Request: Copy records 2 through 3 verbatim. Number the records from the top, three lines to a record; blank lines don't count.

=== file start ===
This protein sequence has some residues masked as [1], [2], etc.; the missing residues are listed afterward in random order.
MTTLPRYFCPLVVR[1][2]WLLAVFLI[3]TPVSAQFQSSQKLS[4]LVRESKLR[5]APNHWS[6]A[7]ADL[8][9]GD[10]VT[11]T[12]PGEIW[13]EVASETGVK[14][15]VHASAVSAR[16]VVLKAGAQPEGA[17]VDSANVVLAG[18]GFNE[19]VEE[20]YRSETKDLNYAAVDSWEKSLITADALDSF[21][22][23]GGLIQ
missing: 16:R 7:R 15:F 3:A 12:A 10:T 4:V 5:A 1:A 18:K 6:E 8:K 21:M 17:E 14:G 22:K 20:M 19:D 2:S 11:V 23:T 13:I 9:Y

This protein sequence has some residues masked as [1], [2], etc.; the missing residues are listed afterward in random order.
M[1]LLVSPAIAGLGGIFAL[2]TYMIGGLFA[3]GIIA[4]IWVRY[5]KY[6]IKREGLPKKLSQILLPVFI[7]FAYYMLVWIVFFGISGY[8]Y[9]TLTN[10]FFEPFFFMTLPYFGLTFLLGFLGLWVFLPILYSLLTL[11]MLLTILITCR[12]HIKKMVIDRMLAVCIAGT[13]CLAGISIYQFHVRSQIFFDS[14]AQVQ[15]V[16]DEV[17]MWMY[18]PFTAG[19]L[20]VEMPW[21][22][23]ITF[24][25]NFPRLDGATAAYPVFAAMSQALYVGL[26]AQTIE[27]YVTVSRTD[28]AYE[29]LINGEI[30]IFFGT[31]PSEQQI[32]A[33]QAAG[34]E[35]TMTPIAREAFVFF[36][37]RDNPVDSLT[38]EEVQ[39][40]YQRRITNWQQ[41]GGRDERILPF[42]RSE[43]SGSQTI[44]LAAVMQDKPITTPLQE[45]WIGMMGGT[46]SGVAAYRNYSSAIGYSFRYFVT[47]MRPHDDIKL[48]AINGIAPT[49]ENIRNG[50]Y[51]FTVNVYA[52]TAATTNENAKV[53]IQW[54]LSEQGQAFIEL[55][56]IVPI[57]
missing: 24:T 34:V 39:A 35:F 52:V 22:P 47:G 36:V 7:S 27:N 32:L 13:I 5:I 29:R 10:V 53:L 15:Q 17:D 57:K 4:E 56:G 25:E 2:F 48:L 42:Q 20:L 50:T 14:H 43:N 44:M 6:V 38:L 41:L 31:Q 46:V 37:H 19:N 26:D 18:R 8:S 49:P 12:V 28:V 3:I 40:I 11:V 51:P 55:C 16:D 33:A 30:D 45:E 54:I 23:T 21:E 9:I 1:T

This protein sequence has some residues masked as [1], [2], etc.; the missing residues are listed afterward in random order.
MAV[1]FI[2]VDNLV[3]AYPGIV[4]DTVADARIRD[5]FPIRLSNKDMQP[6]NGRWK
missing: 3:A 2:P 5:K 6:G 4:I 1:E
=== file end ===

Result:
This protein sequence has some residues masked as [1], [2], etc.; the missing residues are listed afterward in random order.
M[1]LLVSPAIAGLGGIFAL[2]TYMIGGLFA[3]GIIA[4]IWVRY[5]KY[6]IKREGLPKKLSQILLPVFI[7]FAYYMLVWIVFFGISGY[8]Y[9]TLTN[10]FFEPFFFMTLPYFGLTFLLGFLGLWVFLPILYSLLTL[11]MLLTILITCR[12]HIKKMVIDRMLAVCIAGT[13]CLAGISIYQFHVRSQIFFDS[14]AQVQ[15]V[16]DEV[17]MWMY[18]PFTAG[19]L[20]VEMPW[21][22][23]ITF[24][25]NFPRLDGATAAYPVFAAMSQALYVGL[26]AQTIE[27]YVTVSRTD[28]AYE[29]LINGEI[30]IFFGT[31]PSEQQI[32]A[33]QAAG[34]E[35]TMTPIAREAFVFF[36][37]RDNPVDSLT[38]EEVQ[39][40]YQRRITNWQQ[41]GGRDERILPF[42]RSE[43]SGSQTI[44]LAAVMQDKPITTPLQE[45]WIGMMGGT[46]SGVAAYRNYSSAIGYSFRYFVT[47]MRPHDDIKL[48]AINGIAPT[49]ENIRNG[50]Y[51]FTVNVYA[52]TAATTNENAKV[53]IQW[54]LSEQGQAFIEL[55][56]IVPI[57]
missing: 24:T 34:V 39:A 35:F 52:V 22:P 47:G 36:V 7:S 27:N 32:L 13:I 5:I 29:R 10:V 53:L 15:Q 17:D 57:K 4:E 56:G 25:E 2:F 48:L 42:Q 20:L 50:T 14:H 43:N 44:M 6:V 38:L 41:L 31:Q 46:V 37:H 19:N 26:D 18:R 8:S 49:P 12:V 28:V 3:I 40:I 11:V 51:P 55:C 16:D 33:A 30:D 45:E 54:I 23:T 21:E 9:I 1:T

This protein sequence has some residues masked as [1], [2], etc.; the missing residues are listed afterward in random order.
MAV[1]FI[2]VDNLV[3]AYPGIV[4]DTVADARIRD[5]FPIRLSNKDMQP[6]NGRWK
missing: 3:A 2:P 5:K 6:G 4:I 1:E